Every great crisis can be understood in hindsight only. The current one is no exception. The metaphors and labels currently in use all capture only a fraction of the changes: the great pause, the lockdowns, the halt, the reboot, the great reset, the great redesign. In early 2021, however, we can start to separate the immediate effects of the pandemic from its second-order effects. And we can also pull out those pre-existing trends that are now accelerating.
For example, e-commerce jumped ahead at least five years in just a few months. But what’s next? Will we see revenue simply returning to the former trajectory? Not very likely. Will it continue to explode, like it did last year? Or can we expect e-commerce to maintain its long-term growth pattern, just from a higher baseline?
The truth is that we don’t know. But while e-commerce got a considerable boost, this also leads to what I’d like to call the great restructuring. The growth of e-commerce is, at least partially, to the detriment of other retail sectors. And while this has been the case for 25 years, it now has been accelerated, forcing retailers to restructure their operations. The waters have been slowly, but constantly, heated up for many retailers, but now a sudden rise of temperature forces the frog to jump out.
Patterns of great restructuring
And this means: physical stores will close, city centres will suffer, retail workers will lose their jobs. At the same time, retailers will shift their investments to e-commerce, either expanding their current initiatives, starting new ones, or acquiring e-commerce start-ups to increase their footprint. Consumer expectations have changed, consumer behaviour followed suit, now business models must be adapted. This in turn will further accelerate the restructuring. Case in point: Perfumery chain Douglas is closing more than 20% of its stores, while online revenue is surging.
Of course, retail is only one of several industries where we now see similar patterns of great restructuring. Travel and tourism were badly impacted. Airbnb declared 2021 the year of meaningful travel. Healthcare and education are massively stressed, with high pressure for change. The entire world of work is rapidly evolving. The event industry needs a new business model. Real estate is ripe for a big transformation. The office becomes more of a consumer product. The list goes on.
Business travel may never recover to the 2019 level. Energy emissions may have peaked in 2019 as well. Many companies are reconfiguring their supply chains to increase resilience. The use of technology in general and digitisation in particular have sped up significantly. More specifically: AI is about to scale up, deep learning will take a step toward fully autonomous solutions, and research in quantum computing will accelerate to help with vaccine development. The biotech revolution takes off, with technology like mRNA, giving us the first truly global product: the coronavirus vaccine.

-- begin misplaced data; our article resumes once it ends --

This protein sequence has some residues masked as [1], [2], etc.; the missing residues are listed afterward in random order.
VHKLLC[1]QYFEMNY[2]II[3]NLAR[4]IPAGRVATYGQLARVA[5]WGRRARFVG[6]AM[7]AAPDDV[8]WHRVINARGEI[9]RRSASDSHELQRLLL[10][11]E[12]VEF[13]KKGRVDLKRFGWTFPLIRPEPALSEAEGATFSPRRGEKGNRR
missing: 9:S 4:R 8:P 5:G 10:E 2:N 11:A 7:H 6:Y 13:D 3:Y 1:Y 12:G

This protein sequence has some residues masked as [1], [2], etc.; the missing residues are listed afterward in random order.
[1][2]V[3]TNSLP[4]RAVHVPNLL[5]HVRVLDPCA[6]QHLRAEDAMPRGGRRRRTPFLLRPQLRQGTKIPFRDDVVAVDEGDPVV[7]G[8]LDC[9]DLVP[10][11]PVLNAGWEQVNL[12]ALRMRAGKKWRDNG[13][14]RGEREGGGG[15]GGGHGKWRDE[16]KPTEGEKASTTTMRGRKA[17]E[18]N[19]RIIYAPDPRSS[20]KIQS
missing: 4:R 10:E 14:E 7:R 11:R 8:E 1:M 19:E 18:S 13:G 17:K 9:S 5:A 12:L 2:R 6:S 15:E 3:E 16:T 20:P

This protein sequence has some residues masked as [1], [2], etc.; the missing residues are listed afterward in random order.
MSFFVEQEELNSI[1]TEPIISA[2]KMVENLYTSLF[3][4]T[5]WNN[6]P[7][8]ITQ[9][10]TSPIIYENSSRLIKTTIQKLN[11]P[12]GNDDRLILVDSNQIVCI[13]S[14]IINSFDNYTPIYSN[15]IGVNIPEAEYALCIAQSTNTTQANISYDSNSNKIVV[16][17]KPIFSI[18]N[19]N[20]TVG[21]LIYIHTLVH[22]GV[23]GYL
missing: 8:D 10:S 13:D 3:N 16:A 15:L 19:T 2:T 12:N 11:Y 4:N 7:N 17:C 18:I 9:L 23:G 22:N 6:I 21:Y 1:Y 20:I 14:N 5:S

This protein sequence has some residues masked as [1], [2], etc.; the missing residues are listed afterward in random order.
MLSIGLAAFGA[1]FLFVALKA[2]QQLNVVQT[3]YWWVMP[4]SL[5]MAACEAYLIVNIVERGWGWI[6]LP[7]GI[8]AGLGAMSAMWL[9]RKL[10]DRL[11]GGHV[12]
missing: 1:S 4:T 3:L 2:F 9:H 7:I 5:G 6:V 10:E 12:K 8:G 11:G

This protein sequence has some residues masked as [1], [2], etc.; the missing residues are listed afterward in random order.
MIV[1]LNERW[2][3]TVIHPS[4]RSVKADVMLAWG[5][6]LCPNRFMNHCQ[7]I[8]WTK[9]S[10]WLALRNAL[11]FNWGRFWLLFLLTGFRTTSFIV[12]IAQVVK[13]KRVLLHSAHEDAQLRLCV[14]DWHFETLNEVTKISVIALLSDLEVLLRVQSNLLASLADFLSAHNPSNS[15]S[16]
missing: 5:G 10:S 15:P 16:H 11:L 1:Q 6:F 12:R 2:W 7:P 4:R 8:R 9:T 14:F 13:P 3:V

Investment portfolios will be shuffled
And as if all these developments wouldn’t be enough, investment portfolios will be shuffled as well. Investors are always anticipating the future. For example, the carbon bubble is already shrinking. Since March 2020, market volatility has been on a higher level than the average of the past decade. We’re in the midst of a major reassessment of risk. The pandemic has provided an external shock that speeds up the great restructuring of investment portfolios.
Sustainability and green investments are having a moment that’s probably more than a flash in the pan. Green New Deals are springing up everywhere. This is not altruistic at all but in the best interest of businesses and investors. These simply might be good long-term investments. As Kevin Sneader and Shubham Singhal put it:
“It’s possible, albeit speculative, that the COVID-19 crisis foreshadows what a climate crisis could look like: systemic, fast moving, wide ranging, and global. There is a case, then, for businesses to take action to limit their climate risks—for example, by making their capital investments more climate resilient or by diversifying their supply chains.”
New money, new capitalism
Governments stepped in with huge amounts of money to avoid a collapse, but are now facing huge amounts of new debt. However, Modern Monetary Theory (MMT) maintains that this is not a problem since governments can always create as much money as they want. If or when this leads to inflation, governments could simply tax away the surplus of money to dodge inflation. We’ll see if MMT is going to be tried — and tested — in the next few years. There are, nevertheless, striking parallels to the 1920s: after the First World War and the Spanish flu pandemic, hyperinflation hammered Germany. The aftermath is still felt today.
MMT might be the final piece of the puzzle for another related restructuring that is happening to capitalism: with the downfall of neoliberalism, the rise of stakeholder capitalism, the shift to the attention economy, and a growing discussion about post-capitalism. How the next phase or face of capitalism will look like is all but clear. Information technology and the digital revolution, again, play a role here.
The pandemic is a watershed moment, like 1989 and the fall of the Iron Curtain, or the Second World War. It will define future generations. We are entering a new period of rapid change and innovation (which had slowed down for 15 years). It will affect all aspects of our personal and collective lives. We now have a decade to build the future we just got a glimpse of. Welcome to the Roarin’ Twenties. Let’s hope that it won’t end with a Wall Street crash and a depression.